Saturday, 28 January 2012

Another poem by the Swedish poetess Sophia Elisabet Brenner

 
SONNET
Til sin kiäre Man Assessoren Herr
ELIAS BRENNER,
Upå den första Januarii Anno 1691


MJn Wän! jag skulle wäl på Nyårs gåfwor täncka
Så framt förmågan/ lik som willian wore god/
Och medellößhet ei för mig i wägen stod/
Då sökte jag med flit dig något nytt at skäncka/
Dock wil jag deremot min håg på håfwor läncka/
Som icke stå til fahls i hwarie köpmans bod
Och qwinnor fordomdagz sig litet påförstod/
Jag wil i netta Rim et dußin radar/ jäncka.
Jag tror at sådan skänck dig lärer bäst behaga/
Den jag ock ingen an har ensam kåstat på/
Du kanst hwad borgat är på intet sätt fördraga/
Wi stämmom öfwerens jag säjer lika så
Man lär och aldrig mig ur sinnet kunna taga
At länte fiädrar/ hälst åt Swanar illa stå.

Ho rätt besinna wil hwart hän sig tiden smyger
Den achte grant upå wårt nybegynte år/
Det grånar mer en brått/ som snö och frost betyger/
Det åldras medan än deß födzle dag påstår.
Det börjar först i dag/ och bådar oß wår ända/
Som bäst wi samkom år/ bli wåra dagar få/
Gud ewig gode Gud/ hwars år ei återwända/
Hielp at wi oß i tid från werlden kunde slå!
Lär oß betrachta wäl hur korta wåra timar/
Och at hwart ögnableck oß skyndar til wårt mål/
Betäncka/ huru slätt sig dock tilsammans rimar/
Wårt Lif är skiört som glaß och tidsens tand af stål.



SONNET
To her dear Husband  Deputy Judge
ELIAS BRENNER,
Upon the first day of January Anno 1691


My Friend! I ought of course on New Year gifts be musing
To the extent my powers/ likewise my will were good/
And had not lack of means for this in my way stood/
Then keenly I would seek and something new be choosing/
Instead my thoughts are fixed on bounties in full ration/
Which are not found on sale in every grocer’s stall
And which by women once were scarcely grasped at all/
I will in well-turned rhymes a dozen lines/ now fashion/
I think that such a gift to you will give most pleasure/
Which I alone and no one else have laboured on/
For secondhand things you find irksome beyond measure/
And I think likewise and with you agree thereon
Nor will I e’er relinquish the idea I treasure
That borrowed feathers/ least of all befit a Swan.

Whoever would reflect on where time’s always stealing
Should note most carefully our newly started year/
It greys so fast/ as snow and frost are both revealing/
It ages even while its birth-day is still here.
It first begins today/ and yet our end presages
The more we gather years/ the fewer are our days/
Eternal God most true/ no year turns back the pages/
Help us in time to avert from this fair world our gaze!
Teach us to well observe how short is our life’s season/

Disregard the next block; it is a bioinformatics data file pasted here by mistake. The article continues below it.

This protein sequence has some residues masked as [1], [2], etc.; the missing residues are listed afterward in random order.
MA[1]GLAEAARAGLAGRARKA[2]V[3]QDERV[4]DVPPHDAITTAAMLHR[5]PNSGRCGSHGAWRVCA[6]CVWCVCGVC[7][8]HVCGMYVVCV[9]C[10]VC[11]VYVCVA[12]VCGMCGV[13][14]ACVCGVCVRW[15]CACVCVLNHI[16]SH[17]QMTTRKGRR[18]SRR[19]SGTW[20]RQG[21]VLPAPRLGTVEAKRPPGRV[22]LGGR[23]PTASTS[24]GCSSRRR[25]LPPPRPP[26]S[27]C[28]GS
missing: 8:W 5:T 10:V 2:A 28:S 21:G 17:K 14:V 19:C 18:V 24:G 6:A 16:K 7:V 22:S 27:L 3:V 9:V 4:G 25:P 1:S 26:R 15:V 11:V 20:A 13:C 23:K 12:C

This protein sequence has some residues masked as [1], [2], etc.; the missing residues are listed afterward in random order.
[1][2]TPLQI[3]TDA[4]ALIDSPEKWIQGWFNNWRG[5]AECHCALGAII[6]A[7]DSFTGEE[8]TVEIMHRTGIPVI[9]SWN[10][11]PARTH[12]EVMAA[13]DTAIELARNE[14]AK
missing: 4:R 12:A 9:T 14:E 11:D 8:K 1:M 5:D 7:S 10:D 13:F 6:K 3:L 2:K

How our approaching end each instant makes us feel/
To see in all combined there is both rhyme and reason/
Our life is frail as glass and time’s cogged wheel of steel.


Friday, 27 January 2012

Poem by the Swedish poetess
Sophia Elisabet Brenner (1659-1730)

 
Qwinnokönetz
Oskrymtade Tårar

Fälte öfwer
Den fordom ÄDLE och WÄLBORNE/
Fru MARJA Hiärne/

Som i sine bäste och liufweste år/igenom den timmeliga
Döden blef hädanryckt/ den 11. Decemb. Anno 1690.


                        Döden som sig föresatt
                  Til sit tysta tilhåld föra/
                  Hwad hans faslig långa natt
                  En gång måtte hyglig göra/
                  Sökte nogast hwar han trodde
                  Någon utwald fägring bodde.
                 
                  Länge stod han utan hopp/
                  Om han nånsin skulle finna
                  Så fulkomlig menskio kropp/
                  Som förmåtte öfwerwinna/
                  Alt hwad kulit mörkt och öde
                  Fins i sälskap med de döde.
                 
                  Men omsider lät han se/
                  At hans anslag ikke fela/
                  Ödetz stränga Systrar tre
                  Hjulpe til at särskilt dela/
                  Hwad til werldens lust och fägnat
                  Himlen/deiligt sammanägnat.
                 
                  Sielf naturen/ grämer sig/
                  Som sit skönhetz mönster/ miste/
                  Och dit kön som genom dig/
                  Skönste/ sig behaglig wiste.


The unfeigned tears
of the female sex

Shed over
The late NOBLE and WELL-BORN/
Mistress MARJA Hiärne/

Who in her very prime/was wrested from this life
by temporal Death/ on 11 December Anno 1690.


                        Death who had made up his mind
                  For his silent haunt to capture/
                  What his endless night unkind
                  Might provide with some small rapture/
                  Sought with care where for the telling
                  Some fair beauty might be dwelling.
                 
                  Long he stood with hope forlorn/
                  That he ever would discover